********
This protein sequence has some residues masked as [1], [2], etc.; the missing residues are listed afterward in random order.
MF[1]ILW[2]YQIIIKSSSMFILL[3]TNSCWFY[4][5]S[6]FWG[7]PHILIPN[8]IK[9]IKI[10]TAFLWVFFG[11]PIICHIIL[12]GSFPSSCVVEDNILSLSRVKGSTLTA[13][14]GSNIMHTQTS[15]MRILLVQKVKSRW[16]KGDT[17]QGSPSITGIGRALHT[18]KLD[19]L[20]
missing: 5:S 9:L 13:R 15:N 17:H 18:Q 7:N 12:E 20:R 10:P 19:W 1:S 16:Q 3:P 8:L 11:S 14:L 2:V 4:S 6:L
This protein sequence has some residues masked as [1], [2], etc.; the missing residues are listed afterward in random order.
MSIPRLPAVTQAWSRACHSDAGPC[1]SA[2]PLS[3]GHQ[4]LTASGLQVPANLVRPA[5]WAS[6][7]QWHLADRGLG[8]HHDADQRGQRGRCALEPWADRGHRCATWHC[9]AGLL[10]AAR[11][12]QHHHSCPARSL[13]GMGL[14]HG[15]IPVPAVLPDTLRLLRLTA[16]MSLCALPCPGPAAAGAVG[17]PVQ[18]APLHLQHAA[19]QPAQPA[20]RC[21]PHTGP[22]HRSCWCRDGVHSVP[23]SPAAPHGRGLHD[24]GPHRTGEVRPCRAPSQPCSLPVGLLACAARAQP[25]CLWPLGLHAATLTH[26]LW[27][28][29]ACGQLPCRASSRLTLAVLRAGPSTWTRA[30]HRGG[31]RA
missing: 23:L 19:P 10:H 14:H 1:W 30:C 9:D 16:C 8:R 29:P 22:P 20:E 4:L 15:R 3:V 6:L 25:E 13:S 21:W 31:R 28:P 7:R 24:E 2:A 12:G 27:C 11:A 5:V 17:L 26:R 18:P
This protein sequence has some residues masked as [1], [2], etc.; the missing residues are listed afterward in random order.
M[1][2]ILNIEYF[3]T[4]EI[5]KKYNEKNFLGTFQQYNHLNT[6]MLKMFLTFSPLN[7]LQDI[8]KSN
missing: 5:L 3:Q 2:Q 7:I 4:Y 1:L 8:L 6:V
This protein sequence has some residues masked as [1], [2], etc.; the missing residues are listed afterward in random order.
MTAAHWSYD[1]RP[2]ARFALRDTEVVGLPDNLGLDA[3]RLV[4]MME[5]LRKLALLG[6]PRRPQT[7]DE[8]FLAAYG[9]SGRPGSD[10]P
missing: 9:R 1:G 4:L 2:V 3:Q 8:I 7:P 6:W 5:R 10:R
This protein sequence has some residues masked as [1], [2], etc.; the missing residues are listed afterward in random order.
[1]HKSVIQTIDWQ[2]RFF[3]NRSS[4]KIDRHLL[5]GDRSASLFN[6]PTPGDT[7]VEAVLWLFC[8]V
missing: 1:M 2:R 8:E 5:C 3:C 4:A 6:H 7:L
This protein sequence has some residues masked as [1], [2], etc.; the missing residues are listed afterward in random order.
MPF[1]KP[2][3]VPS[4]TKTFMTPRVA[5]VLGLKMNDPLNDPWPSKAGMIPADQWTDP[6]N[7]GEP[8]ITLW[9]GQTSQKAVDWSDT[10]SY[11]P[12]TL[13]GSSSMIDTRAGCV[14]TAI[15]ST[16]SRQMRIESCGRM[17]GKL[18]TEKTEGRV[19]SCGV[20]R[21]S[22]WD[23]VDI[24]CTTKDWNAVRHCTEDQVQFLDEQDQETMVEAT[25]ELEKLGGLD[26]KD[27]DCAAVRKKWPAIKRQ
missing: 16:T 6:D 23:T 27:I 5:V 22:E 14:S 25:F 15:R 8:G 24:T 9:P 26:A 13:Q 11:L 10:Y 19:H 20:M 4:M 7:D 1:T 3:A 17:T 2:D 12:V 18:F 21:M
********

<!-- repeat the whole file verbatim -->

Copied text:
This protein sequence has some residues masked as [1], [2], etc.; the missing residues are listed afterward in random order.
MF[1]ILW[2]YQIIIKSSSMFILL[3]TNSCWFY[4][5]S[6]FWG[7]PHILIPN[8]IK[9]IKI[10]TAFLWVFFG[11]PIICHIIL[12]GSFPSSCVVEDNILSLSRVKGSTLTA[13][14]GSNIMHTQTS[15]MRILLVQKVKSRW[16]KGDT[17]QGSPSITGIGRALHT[18]KLD[19]L[20]
missing: 5:S 9:L 13:R 15:N 17:H 18:Q 7:N 12:E 20:R 10:P 19:W 1:S 16:Q 3:P 8:L 11:S 14:L 2:V 4:S 6:L
This protein sequence has some residues masked as [1], [2], etc.; the missing residues are listed afterward in random order.
MSIPRLPAVTQAWSRACHSDAGPC[1]SA[2]PLS[3]GHQ[4]LTASGLQVPANLVRPA[5]WAS[6][7]QWHLADRGLG[8]HHDADQRGQRGRCALEPWADRGHRCATWHC[9]AGLL[10]AAR[11][12]QHHHSCPARSL[13]GMGL[14]HG[15]IPVPAVLPDTLRLLRLTA[16]MSLCALPCPGPAAAGAVG[17]PVQ[18]APLHLQHAA[19]QPAQPA[20]RC[21]PHTGP[22]HRSCWCRDGVHSVP[23]SPAAPHGRGLHD[24]GPHRTGEVRPCRAPSQPCSLPVGLLACAARAQP[25]CLWPLGLHAATLTH[26]LW[27][28][29]ACGQLPCRASSRLTLAVLRAGPSTWTRA[30]HRGG[31]RA
missing: 23:L 19:P 10:H 14:H 1:W 30:C 9:D 16:C 8:R 29:P 22:P 20:E 4:L 15:R 3:V 6:L 25:E 13:S 21:W 31:R 28:P 7:R 24:E 2:A 12:G 27:C 11:A 5:V 17:L 26:R 18:P
This protein sequence has some residues masked as [1], [2], etc.; the missing residues are listed afterward in random order.
M[1][2]ILNIEYF[3]T[4]EI[5]KKYNEKNFLGTFQQYNHLNT[6]MLKMFLTFSPLN[7]LQDI[8]KSN
missing: 5:L 3:Q 2:Q 7:I 4:Y 1:L 8:L 6:V
This protein sequence has some residues masked as [1], [2], etc.; the missing residues are listed afterward in random order.
MTAAHWSYD[1]RP[2]ARFALRDTEVVGLPDNLGLDA[3]RLV[4]MME[5]LRKLALLG[6]PRRPQT[7]DE[8]FLAAYG[9]SGRPGSD[10]P
missing: 9:R 1:G 4:L 2:V 3:Q 8:I 7:P 6:W 5:R 10:R
This protein sequence has some residues masked as [1], [2], etc.; the missing residues are listed afterward in random order.
[1]HKSVIQTIDWQ[2]RFF[3]NRSS[4]KIDRHLL[5]GDRSASLFN[6]PTPGDT[7]VEAVLWLFC[8]V
missing: 1:M 2:R 8:E 5:C 3:C 4:A 6:H 7:L
This protein sequence has some residues masked as [1], [2], etc.; the missing residues are listed afterward in random order.
MPF[1]KP[2][3]VPS[4]TKTFMTPRVA[5]VLGLKMNDPLNDPWPSKAGMIPADQWTDP[6]N[7]GEP[8]ITLW[9]GQTSQKAVDWSDT[10]SY[11]P[12]TL[13]GSSSMIDTRAGCV[14]TAI[15]ST[16]SRQMRIESCGRM[17]GKL[18]TEKTEGRV[19]SCGV[20]R[21]S[22]WD[23]VDI[24]CTTKDWNAVRHCTEDQVQFLDEQDQETMVEAT[25]ELEKLGGLD[26]KD[27]DCAAVRKKWPAIKRQ
missing: 16:T 6:D 23:T 27:I 5:V 22:E 14:S 25:F 15:R 8:G 24:T 9:P 26:A 13:Q 11:L 10:Y 19:H 20:M 4:M 7:D 1:T 3:A 17:T 2:D 12:V 18:F 21:M